Expecting Blue Sky Black Death, comprising Kingston and Young God, to retain sonic gestures referring back to its 2006 “A Heap of Broken Images” is kinda ridiculous. But to hear how far the duo’s moved away from those productions is just as surprising. Beginning its recorded life with a double disc featuring guest spots by everyone from Guru to AWOL One, BSBD immediately demanded respect. Confounding listeners in favor of projects supporting Hell Razah and Warcloud, the group moved effortlessly to more thuggish affairs before skittering off to its “Late Night Cinema,” replete with would-be indie tropes. Just two years into their career, the duo seemed capable of assimilating just about any sound it felt necessary to complete a production. After working with rapper Nacho Picasso, BSBD continued its aural explorations several years on by issuing “Skull and Bones,” which counts a choice, pitched-down Black Flag sample. Nothing is in the vein of Death Grips, but BSBD’s ability to craft what’s necessary track-to-track without consideration of source material simultaneously enables the group to entice and repel listeners. There aren’t many heads adventurous enough to take a listen to the entirety of the group’s genre-bounding discography and appreciate it. The tact continues on “NOIR,” as the duo ditches some of the indie posturing for sleek, synth inspiration, all while treating hip-hop’s legacy with respect. The sprawling double disc (rounded off with a clutch of alternate takes) came amid a flurry of releases, including the purposefully eighties-indebted “Euphoric Tape.” Fresh for the tail end of 2013, “Glaciers” is set to roll out, and what it’ll sound like is a crapshoot. There will likely be a smattering of the work at the duo’s Chicago date, but who knows what samples and instrumentation it’ll draw from. (Dave Cantor)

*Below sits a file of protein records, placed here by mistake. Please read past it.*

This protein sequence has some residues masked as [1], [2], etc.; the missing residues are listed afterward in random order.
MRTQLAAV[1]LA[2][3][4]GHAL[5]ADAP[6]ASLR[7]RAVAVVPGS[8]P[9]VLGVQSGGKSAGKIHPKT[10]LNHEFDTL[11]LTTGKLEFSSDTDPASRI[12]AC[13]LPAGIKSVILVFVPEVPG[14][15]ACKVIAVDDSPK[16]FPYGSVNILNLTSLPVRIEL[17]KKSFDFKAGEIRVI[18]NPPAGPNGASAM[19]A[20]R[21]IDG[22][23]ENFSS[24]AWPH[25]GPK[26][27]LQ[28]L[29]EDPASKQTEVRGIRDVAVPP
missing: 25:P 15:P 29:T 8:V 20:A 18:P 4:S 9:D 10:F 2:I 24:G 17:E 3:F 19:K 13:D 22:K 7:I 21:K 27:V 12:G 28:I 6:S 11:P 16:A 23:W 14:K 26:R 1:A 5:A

October 11 at Bottom Lounge, 1375 West Lake, (312)666-6775. 9pm. $10. 17+.